US Man Receives Double Hand Transplant; Kingston, New York Medical Malpractice Attorney Applauds Procedure

John Fisher
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Stopping Medical Injustice
In 2002, an infection resulted in the loss of Richard Mangino's arms below the elbows and his lower legs. But after enduring a twelve hour operation, the 65 year old man got donated hands attached. The forty person surgical team at Brigham and Women's Hospital in Boston completed the procedure. That hospital is best known for their remarkable work with face transplants.

This was not the first double hand transplant, as twenty-one others had been done around the world with the very first done in Lyon, France in 2000. The procedure involves a painstaking amount of skill, patience, and accuracy to reconnect skin, tendons, muscles, ligaments, bones, and blood vessels.

Up until now, Mr. Mangino has been using prosthetic limbs to regain a normal life. However, he is elated to regain the feeling of touch. Particularly his grandchild to touch their little faces, play with their hair, and teach them many things like throwing a ball or possibility down the line play guitar like he had done with the prosthetics.

As of late, it appears that there has been a wealth of information regarding technological advances and medical working together. Granted, that this procedure was first done in 2000 and it can hardly be considered a major technological advancement today, I'm sure that some of the new surgical tools that were used made the surgery much cleaner, easier, and faster then was done eleven years ago. Moreover, just the amazing prospect of taking someone else's hands that were donated, and attaching it to another person's body to make them whole again is just simply astonishing.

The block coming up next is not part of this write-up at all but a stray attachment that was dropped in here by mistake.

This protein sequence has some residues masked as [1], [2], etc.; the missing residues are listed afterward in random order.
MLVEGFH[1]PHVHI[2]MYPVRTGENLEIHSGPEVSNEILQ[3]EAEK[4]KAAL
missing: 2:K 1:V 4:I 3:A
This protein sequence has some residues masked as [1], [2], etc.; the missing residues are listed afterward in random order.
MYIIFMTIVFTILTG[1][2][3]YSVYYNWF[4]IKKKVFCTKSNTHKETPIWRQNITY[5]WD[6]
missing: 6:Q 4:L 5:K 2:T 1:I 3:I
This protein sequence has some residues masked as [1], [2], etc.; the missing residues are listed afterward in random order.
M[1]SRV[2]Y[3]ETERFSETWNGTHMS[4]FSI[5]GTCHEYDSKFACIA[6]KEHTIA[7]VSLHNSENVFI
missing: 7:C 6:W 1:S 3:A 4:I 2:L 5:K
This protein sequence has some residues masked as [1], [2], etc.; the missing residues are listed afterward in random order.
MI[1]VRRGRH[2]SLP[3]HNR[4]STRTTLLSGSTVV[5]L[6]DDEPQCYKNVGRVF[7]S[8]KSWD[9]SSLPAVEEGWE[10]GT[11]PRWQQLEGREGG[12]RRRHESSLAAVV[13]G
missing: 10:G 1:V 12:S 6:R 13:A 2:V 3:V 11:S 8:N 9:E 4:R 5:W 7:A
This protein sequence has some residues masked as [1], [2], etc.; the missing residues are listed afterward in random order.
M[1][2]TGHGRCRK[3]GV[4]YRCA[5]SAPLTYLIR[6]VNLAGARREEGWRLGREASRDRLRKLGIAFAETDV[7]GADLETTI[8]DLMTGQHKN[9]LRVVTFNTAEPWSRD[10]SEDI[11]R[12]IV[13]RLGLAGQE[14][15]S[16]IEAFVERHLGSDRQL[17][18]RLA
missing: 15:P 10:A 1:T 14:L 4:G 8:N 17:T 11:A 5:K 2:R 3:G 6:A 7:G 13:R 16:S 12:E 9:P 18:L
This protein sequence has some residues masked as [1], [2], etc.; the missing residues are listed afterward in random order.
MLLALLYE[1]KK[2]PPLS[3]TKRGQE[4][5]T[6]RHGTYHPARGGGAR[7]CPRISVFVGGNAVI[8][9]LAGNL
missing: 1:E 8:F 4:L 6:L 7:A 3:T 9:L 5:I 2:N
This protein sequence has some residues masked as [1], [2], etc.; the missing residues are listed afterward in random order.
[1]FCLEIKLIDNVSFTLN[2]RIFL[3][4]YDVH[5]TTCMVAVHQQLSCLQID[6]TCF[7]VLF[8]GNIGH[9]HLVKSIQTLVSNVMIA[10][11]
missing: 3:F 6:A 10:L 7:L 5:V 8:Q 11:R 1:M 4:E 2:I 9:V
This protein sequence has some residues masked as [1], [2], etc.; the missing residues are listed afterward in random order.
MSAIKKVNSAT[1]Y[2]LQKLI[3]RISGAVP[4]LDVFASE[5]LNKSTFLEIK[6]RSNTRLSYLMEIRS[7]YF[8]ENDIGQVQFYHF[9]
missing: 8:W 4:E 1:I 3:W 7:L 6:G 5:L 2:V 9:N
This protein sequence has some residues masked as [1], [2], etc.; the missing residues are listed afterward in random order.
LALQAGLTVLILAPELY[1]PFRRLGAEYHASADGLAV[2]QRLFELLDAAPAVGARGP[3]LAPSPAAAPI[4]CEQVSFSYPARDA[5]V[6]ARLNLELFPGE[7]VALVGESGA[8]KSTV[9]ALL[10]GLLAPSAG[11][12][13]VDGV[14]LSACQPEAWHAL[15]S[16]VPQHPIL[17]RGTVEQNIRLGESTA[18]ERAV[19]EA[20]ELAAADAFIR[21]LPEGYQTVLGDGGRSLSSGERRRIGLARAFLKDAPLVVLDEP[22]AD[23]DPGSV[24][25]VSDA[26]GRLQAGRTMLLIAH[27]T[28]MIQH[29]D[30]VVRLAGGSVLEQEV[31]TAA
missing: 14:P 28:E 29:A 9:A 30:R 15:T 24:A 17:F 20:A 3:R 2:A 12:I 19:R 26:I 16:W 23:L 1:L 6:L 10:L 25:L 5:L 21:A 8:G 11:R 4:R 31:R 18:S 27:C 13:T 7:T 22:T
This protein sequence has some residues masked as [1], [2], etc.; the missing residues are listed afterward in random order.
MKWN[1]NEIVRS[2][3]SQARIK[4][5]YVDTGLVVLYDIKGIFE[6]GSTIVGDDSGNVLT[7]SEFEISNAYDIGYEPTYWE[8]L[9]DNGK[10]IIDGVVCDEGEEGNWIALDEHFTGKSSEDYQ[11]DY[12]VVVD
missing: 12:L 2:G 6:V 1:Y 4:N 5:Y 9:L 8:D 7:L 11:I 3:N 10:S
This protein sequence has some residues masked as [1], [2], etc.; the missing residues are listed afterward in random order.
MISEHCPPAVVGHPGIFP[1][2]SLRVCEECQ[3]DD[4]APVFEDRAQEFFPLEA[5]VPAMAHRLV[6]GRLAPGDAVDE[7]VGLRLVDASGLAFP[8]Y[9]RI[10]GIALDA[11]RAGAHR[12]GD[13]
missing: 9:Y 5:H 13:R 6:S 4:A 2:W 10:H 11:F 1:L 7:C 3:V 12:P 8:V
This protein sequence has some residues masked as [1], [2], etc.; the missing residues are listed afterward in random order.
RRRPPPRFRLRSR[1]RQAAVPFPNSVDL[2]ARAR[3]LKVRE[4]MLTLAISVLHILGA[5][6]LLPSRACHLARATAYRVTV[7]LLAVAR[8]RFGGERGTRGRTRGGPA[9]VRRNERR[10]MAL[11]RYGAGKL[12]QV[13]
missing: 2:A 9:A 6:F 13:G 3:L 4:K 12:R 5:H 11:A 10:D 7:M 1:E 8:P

As for medical malpractice purposes, this is a very difficult procedure with such a low rate of success and high risk. It would be very difficult to find liability if the double hand transplant failed. However, if that failure did result from something that could have been avoided or some protocol, guidelines, procedure, etc, that may give rise to liability. Particularly if the issue was due to infection, a wrongful discharge, incorrect medication administered, or something like that, it could create liability.

But what do you think? I would love to hear from you! I welcome your phone call on my toll-free cell at 1-866-889-6882 or you can drop me an e-mail at jfisher@fishermalpracticelaw.com . You are always welcome to request my FREE book, The Seven Deadly Mistakes of Malpractice Victims, at the home page of my website at www.protectingpatientrights.com.
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